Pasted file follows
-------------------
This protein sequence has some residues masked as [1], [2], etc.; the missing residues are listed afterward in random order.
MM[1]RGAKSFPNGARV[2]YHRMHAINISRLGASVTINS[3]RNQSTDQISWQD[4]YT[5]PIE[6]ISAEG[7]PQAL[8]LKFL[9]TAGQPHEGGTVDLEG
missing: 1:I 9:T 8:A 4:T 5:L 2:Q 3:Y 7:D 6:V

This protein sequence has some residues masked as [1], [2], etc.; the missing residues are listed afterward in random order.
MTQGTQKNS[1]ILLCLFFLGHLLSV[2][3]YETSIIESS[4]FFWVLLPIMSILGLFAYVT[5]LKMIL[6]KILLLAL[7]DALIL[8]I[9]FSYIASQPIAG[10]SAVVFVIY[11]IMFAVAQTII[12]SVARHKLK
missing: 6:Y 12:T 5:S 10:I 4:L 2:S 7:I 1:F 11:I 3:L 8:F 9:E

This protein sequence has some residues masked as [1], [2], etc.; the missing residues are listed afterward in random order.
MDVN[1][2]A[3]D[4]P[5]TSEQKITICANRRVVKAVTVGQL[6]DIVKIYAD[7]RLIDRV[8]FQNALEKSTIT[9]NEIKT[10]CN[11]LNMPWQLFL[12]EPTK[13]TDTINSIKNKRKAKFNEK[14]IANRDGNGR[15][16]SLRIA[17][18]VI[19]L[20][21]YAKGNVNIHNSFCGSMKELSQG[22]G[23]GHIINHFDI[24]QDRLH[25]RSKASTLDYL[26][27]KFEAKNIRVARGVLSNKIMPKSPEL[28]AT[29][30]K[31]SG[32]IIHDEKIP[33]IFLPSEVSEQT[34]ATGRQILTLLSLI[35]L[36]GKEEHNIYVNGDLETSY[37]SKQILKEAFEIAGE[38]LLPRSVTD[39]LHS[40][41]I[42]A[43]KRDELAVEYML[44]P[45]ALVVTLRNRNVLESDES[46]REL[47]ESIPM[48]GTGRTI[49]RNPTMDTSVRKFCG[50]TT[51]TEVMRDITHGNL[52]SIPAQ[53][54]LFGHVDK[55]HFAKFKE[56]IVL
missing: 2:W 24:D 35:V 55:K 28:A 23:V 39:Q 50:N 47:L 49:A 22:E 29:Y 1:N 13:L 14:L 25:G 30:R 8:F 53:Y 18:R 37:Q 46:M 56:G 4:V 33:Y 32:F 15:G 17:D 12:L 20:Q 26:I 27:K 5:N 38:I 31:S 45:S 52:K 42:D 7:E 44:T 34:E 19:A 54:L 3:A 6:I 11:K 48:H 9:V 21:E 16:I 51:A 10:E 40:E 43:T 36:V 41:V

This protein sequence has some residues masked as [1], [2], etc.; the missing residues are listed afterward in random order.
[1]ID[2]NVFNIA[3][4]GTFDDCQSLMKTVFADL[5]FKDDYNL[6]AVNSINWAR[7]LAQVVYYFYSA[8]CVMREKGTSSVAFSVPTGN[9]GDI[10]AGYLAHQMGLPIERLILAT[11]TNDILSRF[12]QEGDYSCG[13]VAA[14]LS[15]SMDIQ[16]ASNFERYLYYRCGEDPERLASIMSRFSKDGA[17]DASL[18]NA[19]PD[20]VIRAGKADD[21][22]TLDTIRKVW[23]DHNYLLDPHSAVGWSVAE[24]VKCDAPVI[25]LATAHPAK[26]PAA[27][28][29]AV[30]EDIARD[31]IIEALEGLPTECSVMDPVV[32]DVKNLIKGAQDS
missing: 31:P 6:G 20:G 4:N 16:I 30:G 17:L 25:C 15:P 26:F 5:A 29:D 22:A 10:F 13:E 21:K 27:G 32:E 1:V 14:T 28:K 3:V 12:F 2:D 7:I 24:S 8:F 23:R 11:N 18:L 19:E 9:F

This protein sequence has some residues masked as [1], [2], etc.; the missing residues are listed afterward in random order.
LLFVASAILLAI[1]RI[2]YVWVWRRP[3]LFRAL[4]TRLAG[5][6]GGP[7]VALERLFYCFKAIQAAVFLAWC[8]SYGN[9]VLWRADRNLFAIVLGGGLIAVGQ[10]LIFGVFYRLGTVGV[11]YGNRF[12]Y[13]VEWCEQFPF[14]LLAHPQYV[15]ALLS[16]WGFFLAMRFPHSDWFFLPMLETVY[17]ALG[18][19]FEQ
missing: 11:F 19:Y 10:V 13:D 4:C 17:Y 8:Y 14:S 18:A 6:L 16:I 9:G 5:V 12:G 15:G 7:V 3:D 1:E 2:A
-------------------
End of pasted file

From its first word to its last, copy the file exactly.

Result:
This protein sequence has some residues masked as [1], [2], etc.; the missing residues are listed afterward in random order.
MM[1]RGAKSFPNGARV[2]YHRMHAINISRLGASVTINS[3]RNQSTDQISWQD[4]YT[5]PIE[6]ISAEG[7]PQAL[8]LKFL[9]TAGQPHEGGTVDLEG
missing: 1:I 9:T 8:A 4:T 5:L 2:Q 3:Y 7:D 6:V

This protein sequence has some residues masked as [1], [2], etc.; the missing residues are listed afterward in random order.
MTQGTQKNS[1]ILLCLFFLGHLLSV[2][3]YETSIIESS[4]FFWVLLPIMSILGLFAYVT[5]LKMIL[6]KILLLAL[7]DALIL[8]I[9]FSYIASQPIAG[10]SAVVFVIY[11]IMFAVAQTII[12]SVARHKLK
missing: 6:Y 12:T 5:S 10:I 4:L 2:S 7:I 1:F 11:I 3:L 8:F 9:E

This protein sequence has some residues masked as [1], [2], etc.; the missing residues are listed afterward in random order.
MDVN[1][2]A[3]D[4]P[5]TSEQKITICANRRVVKAVTVGQL[6]DIVKIYAD[7]RLIDRV[8]FQNALEKSTIT[9]NEIKT[10]CN[11]LNMPWQLFL[12]EPTK[13]TDTINSIKNKRKAKFNEK[14]IANRDGNGR[15][16]SLRIA[17][18]VI[19]L[20][21]YAKGNVNIHNSFCGSMKELSQG[22]G[23]GHIINHFDI[24]QDRLH[25]RSKASTLDYL[26][27]KFEAKNIRVARGVLSNKIMPKSPEL[28]AT[29][30]K[31]SG[32]IIHDEKIP[33]IFLPSEVSEQT[34]ATGRQILTLLSLI[35]L[36]GKEEHNIYVNGDLETSY[37]SKQILKEAFEIAGE[38]LLPRSVTD[39]LHS[40][41]I[42]A[43]KRDELAVEYML[44]P[45]ALVVTLRNRNVLESDES[46]REL[47]ESIPM[48]GTGRTI[49]RNPTMDTSVRKFCG[50]TT[51]TEVMRDITHGNL[52]SIPAQ[53][54]LFGHVDK[55]HFAKFKE[56]IVL
missing: 2:W 24:D 35:V 55:K 28:A 23:V 39:Q 50:N 47:L 49:A 22:E 29:Y 1:N 13:L 14:L 25:G 30:R 8:F 53:Y 18:R 37:Q 46:M 56:G 4:V 33:Y 32:F 15:G 17:D 12:L 20:Q 26:I 27:K 5:N 38:I 31:S 45:S 52:K 42:D 7:E 44:T 34:E 19:A 54:L 3:A 6:I 11:K 48:H 9:V 21:E 16:I 51:A 10:E 40:E 43:T 36:V 41:V

This protein sequence has some residues masked as [1], [2], etc.; the missing residues are listed afterward in random order.
[1]ID[2]NVFNIA[3][4]GTFDDCQSLMKTVFADL[5]FKDDYNL[6]AVNSINWAR[7]LAQVVYYFYSA[8]CVMREKGTSSVAFSVPTGN[9]GDI[10]AGYLAHQMGLPIERLILAT[11]TNDILSRF[12]QEGDYSCG[13]VAA[14]LS[15]SMDIQ[16]ASNFERYLYYRCGEDPERLASIMSRFSKDGA[17]DASL[18]NA[19]PD[20]VIRAGKADD[21][22]TLDTIRKVW[23]DHNYLLDPHSAVGWSVAE[24]VKCDAPVI[25]LATAHPAK[26]PAA[27][28][29]AV[30]EDIARD[31]IIEALEGLPTECSVMDPVV[32]DVKNLIKGAQDS
missing: 31:P 6:G 20:G 4:N 16:I 30:G 17:L 25:C 15:P 26:F 5:A 29:D 22:A 10:F 13:E 21:K 27:G 32:E 1:V 14:T 28:K 3:V 12:F 2:D 7:I 24:S 8:F 23:R 11:N 18:L 19:E 9:F

This protein sequence has some residues masked as [1], [2], etc.; the missing residues are listed afterward in random order.
LLFVASAILLAI[1]RI[2]YVWVWRRP[3]LFRAL[4]TRLAG[5][6]GGP[7]VALERLFYCFKAIQAAVFLAWC[8]SYGN[9]VLWRADRNLFAIVLGGGLIAVGQ[10]LIFGVFYRLGTVGV[11]YGNRF[12]Y[13]VEWCEQFPF[14]LLAHPQYV[15]ALLS[16]WGFFLAMRFPHSDWFFLPMLETVY[17]ALG[18][19]FEQ
missing: 11:F 19:Y 10:V 13:D 4:C 17:Y 8:Y 14:S 18:A 6:L 16:I 9:G 5:V 12:G 15:G 7:V 3:D 1:E 2:A